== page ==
Orange vest – check. Binoculars – check. Ice – guess I’ll need a whole lot more than last year!
As hunters make their Deer Camp lists for Washington’s big opener on Saturday, WDFW is advising those who plan on hitting private timberlands to also double-check on access.
Fall’s unrelenting dry, warm conditions have some landowners “limiting or closing public access due to high fire danger, including private forests typically open to hunters,” according to an agency statement out this afternoon.
No specific companies are named and some lands are expected to stay open for walk-in access. But checking ahead sure beats showing up at a gate and learning the woods behind it are shut down.
The advice does come as a bit of a crosswind as federal and state managers began easing fire restrictions late this week, including on BLM lands, in Okanogan-Wenatchee National Forest campgrounds and on most state wildlife areas.
But those actions are for lands in Eastern Washington.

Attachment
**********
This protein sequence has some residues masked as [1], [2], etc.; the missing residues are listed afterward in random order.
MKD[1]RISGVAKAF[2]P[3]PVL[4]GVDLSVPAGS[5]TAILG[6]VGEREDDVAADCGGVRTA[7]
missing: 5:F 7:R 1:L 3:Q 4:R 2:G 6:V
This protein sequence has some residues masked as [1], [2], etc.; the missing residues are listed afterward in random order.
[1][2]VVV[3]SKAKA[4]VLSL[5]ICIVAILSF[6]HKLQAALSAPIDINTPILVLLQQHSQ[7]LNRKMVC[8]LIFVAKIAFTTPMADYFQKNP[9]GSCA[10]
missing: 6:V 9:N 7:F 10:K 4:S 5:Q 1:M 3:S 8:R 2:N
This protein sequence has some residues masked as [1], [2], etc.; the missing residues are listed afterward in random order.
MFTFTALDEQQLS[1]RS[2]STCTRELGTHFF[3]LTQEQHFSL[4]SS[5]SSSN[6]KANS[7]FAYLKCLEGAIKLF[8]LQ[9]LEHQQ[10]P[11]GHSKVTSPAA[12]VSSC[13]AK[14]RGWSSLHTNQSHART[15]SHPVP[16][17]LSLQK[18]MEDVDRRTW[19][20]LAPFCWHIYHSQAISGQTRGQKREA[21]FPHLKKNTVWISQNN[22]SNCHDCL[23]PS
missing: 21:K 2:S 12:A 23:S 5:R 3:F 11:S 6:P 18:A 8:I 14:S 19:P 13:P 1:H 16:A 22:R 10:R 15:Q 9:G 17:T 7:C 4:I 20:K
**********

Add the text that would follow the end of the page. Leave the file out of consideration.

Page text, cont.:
In Western Washington, the National Weather Service this afternoon issued a “fire weather watch” along the west slopes of most of the Cascades for gusty east winds on Saturday and Sunday.
As it stands, Evergreen State deer hunters will find the usual mixed general season prospects.
“Generally speaking, whitetail deer hunters can expect tougher hunting than average due to reduced populations, especially in the Palouse, Blue Mountains and Selkirk Management Zones,” WDFW’s Kyle Garrison told me for my annual forecast. “Mule deer hunters shouldn’t expect too much deviation from last year – harvest was depressed in 2021 in several management zones but not to the extent of whitetail deer, likely a reflection of less severe impacts of hemorrhagic disease. Hunters pursuing ghosts of the forest, aka blacktail deer, can expect normal hunting prospects. The majority of management zones exhibit stable harvest trends, which indicate population stability.”
For hunters heading to 100-series game management units in the far eastern tier of the state, WDFW has sharply increased its chronic wasting disease monitoring game this fall in response to discovery of the always-fatal deer disease south of Lewiston. In addition to a number of new game check stations, there’s also a 24-hour self-service kiosk in Colville for hunters to drop off deer heads for testing.
Those hunting out of state should also know about new rules around importing game back into Washington, even from areas where CWD is not known to occur.